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December 1, 2011San Diego State tight end Gavin Escobar has an unusual highlight tape on YouTube.
It starts off inconspicuously, with Escobar - then a freshman - looking uncomfortably into the camera and saying, "I really wasn't sure what to expect, being my freshman year, but I'm happy with the success I guess so far."
It then goes on to show about a minute of Escobar making one-handed catches and long touchdown receptions, which Aztec fans have come to expect regularly from the second-year tight end.
There's only one odd quirk: The clips are set to "Party in the U.S.A." by Miley Cyrus - not the song choice you'd expect while watching highlights of a 6-foot-6, 245-pound Division I football player.
"My sister made it for me," Escobar said, sheepishly.
On the field for SDSU this season, the sophomore from Rancho Santa Margarita has been more wolf than sheep; more Metallica than Miley Cyrus. Despite breaking his hand against Air Force halfway through the season, Escobar is tied for third among tight ends nationally in touchdowns (7), and ranks fifth in receiving yards (585). He has been the most reliable playmaker on an inconsistent SDSU passing offense, and one of the toughest matchups in the Mountain West.
"I think he is one of the best tight ends in the nation right now as a sophomore," linebacker Miles Burris said. "He's got talent oozing out of every pore. He's a quiet kid, doesn't talk much, he just goes out there and puts his work in every day He just makes plays and now we're not even surprised by it anymore because it's just what he does every day."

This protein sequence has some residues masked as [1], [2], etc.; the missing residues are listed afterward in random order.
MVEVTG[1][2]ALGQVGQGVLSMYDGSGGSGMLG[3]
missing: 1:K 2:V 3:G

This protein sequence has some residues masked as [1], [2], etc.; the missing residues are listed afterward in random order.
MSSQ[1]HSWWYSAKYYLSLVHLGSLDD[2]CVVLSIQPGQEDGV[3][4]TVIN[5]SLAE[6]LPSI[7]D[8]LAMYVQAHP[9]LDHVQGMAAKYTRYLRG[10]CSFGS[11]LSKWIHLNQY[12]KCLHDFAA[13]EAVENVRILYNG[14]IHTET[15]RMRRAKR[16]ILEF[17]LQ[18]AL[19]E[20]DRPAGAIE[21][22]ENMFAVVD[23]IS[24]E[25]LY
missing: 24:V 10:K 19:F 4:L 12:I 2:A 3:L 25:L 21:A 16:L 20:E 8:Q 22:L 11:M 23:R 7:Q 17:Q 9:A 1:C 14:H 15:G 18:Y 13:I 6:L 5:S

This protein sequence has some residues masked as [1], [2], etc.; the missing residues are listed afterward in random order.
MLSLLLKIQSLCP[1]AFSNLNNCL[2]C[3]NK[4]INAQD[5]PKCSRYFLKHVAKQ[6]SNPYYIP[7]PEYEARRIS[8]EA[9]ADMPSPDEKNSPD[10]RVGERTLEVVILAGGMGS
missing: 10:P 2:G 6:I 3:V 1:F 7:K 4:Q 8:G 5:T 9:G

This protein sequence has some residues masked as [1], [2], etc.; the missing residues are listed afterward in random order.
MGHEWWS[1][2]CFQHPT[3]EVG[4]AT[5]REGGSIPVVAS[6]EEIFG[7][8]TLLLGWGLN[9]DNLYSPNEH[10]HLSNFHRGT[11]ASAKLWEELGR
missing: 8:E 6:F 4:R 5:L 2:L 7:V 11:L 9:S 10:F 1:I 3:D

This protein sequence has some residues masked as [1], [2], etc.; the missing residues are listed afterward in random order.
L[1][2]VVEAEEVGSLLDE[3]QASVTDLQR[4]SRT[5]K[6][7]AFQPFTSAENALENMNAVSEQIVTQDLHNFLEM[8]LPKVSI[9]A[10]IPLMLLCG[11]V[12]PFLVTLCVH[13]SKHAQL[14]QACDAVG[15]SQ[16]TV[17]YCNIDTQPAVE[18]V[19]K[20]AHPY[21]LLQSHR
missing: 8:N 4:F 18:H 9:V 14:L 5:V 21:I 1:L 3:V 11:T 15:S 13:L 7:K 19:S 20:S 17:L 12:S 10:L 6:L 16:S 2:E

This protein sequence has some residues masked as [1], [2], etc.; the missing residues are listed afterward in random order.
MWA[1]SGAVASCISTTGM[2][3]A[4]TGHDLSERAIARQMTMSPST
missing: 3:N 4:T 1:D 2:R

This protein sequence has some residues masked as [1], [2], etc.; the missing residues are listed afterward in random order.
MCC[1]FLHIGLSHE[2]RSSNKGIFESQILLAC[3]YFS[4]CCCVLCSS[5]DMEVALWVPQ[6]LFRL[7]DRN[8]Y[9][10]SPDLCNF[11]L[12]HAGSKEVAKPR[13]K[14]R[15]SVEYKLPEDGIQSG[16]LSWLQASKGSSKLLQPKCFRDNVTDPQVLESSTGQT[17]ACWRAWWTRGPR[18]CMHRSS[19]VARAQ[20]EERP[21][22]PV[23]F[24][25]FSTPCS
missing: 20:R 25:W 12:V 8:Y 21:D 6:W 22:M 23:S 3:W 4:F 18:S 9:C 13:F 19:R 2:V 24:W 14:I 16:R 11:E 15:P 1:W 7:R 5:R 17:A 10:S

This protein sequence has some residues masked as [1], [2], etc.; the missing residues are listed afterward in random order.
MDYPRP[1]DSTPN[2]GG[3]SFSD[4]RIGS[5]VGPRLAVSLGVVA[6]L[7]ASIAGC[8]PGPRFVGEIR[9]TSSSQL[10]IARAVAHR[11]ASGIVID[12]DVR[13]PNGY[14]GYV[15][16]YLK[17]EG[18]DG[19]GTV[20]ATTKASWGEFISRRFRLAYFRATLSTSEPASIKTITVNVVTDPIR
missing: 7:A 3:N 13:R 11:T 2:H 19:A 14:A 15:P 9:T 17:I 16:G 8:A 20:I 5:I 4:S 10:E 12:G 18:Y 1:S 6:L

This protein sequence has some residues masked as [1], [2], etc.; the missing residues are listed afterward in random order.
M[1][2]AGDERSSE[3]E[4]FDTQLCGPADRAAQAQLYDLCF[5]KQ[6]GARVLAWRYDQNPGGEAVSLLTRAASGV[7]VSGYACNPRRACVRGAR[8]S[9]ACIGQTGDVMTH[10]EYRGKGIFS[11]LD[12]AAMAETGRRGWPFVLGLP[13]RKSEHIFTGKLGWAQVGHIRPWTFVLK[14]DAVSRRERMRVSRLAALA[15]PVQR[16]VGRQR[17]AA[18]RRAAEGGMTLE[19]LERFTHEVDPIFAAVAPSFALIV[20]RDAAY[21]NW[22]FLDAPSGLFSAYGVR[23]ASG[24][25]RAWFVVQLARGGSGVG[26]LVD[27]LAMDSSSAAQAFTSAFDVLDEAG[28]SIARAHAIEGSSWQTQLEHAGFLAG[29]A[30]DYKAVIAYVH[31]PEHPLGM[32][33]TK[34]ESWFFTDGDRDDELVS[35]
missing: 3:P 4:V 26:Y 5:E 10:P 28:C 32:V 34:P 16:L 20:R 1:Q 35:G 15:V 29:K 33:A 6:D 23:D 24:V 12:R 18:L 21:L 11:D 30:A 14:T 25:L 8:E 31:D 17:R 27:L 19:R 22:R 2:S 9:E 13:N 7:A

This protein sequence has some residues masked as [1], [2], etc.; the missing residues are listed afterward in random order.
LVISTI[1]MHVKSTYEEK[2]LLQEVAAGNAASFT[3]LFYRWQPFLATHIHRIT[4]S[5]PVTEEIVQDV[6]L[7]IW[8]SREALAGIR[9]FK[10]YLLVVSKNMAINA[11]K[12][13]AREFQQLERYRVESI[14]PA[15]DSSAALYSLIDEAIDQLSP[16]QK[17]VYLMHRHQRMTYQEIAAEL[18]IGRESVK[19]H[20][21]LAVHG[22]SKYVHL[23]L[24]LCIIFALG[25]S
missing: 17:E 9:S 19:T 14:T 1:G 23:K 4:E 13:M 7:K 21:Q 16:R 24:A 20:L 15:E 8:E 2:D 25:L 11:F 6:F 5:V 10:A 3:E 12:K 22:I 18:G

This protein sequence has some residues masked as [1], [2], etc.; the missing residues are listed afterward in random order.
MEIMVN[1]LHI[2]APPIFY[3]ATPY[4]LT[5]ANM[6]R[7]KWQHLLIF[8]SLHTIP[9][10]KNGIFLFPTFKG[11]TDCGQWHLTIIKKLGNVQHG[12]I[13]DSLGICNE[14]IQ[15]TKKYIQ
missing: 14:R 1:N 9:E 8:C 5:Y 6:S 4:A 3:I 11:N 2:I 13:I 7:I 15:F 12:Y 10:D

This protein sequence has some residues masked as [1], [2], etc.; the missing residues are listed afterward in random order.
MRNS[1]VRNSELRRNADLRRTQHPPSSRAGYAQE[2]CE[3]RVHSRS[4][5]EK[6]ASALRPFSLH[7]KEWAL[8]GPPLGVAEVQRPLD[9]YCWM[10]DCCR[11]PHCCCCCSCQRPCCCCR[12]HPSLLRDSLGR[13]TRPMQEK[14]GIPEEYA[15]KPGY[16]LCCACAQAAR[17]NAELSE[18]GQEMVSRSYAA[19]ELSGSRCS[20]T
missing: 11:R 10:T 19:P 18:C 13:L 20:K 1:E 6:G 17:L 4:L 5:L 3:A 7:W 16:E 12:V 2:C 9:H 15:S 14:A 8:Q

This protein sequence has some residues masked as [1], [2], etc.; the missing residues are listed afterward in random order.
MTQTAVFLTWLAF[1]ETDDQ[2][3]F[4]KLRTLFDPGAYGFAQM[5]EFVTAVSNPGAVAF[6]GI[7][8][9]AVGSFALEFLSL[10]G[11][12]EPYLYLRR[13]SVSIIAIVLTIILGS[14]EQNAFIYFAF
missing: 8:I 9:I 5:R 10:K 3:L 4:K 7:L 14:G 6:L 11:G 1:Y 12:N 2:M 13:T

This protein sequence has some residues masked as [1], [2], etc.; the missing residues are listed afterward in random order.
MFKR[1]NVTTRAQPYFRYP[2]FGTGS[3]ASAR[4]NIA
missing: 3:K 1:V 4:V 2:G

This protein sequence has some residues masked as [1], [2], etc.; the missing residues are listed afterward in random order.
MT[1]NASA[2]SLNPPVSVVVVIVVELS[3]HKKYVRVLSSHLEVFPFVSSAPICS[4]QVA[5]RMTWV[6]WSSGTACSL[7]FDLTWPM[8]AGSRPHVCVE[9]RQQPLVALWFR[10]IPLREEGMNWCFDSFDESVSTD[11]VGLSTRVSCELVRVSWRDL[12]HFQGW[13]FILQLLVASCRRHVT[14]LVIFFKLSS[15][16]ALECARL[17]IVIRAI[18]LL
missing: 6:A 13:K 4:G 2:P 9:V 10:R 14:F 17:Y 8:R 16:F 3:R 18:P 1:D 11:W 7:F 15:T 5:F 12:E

"That's a great compliment," the soft-spoken Escobar said. "I appreciate that, but I just go out and play and do what I can."
All the sophomore has done is utilize his gargantuan frame, soft hands and deceptive speed to put together maybe the best two-year span of any tight end in school history.
The 6-foot-6 20-year-old has been a monster in the red zone this year for SDSU, but he didn't always have his size to rely on. Escobar, who played on the same basketball team as 2011 NBA draft pick Klay Thompson at Santa Margarita Catholic High School, hit his growth spurt just a few years ago.
"I was probably 5-11 coming into high school," Escobar said. "Then by my junior year I grew to 6-5, 6-6."
In fact, he spent the majority of his prep career as a wide receiver and was converted to tight end when he got to San Diego State. And that's when the quiet Escobar really started to make noise.
It all began last year, when starting tight end Alston Umuolo was hobbled by a hip injury at the beginning of the season and was shut down after only two games. Escobar earned the starting spot in his first year on Montezuma Mesa and played like a seasoned veteran, garnering second-team freshman All-American honors. A year later, he has continued to impress, and has even drawn comparisons to two superstar tight ends who are tearing up the NFL.
"If you look at what he has in his physical tools, he's that guy that teams are looking for," quarterback Ryan Lindley said. "You look at the Patriots, they've got (Rob Gronkowski and Aaron Hernandez) that are long and are scoring a ton of touchdown for them, and Gavin is that guy."
What makes Escobar so good?
"He is 6-6, close to 250 pounds with really good hands and he tracks the ball really well, so he is a matchup problem," SDSU head coach Rocky Long said. "If you put a linebacker on him, he can usually beat him with his speed and quickness. If you put a (defensive back) on him, he can shield him from the ball even if the DB has got him covered. He has some huge physical advantages and then being able to track the ball and having good hands really makes a difference too."
Long also said that Escobar has become a much better blocker this year, and told reporters during a MW coaches' teleconference that he thought "with two more years, he can be as good as any tight end in the country."
As long as the superstar sophomore with the Miley Cyrus highlight tape can continue to shine, the Aztecs will keep making him a focal point in the passing game.
"He's the go-to guy," Lindley said. "He makes plays for us and we look to give him the ball when we can."
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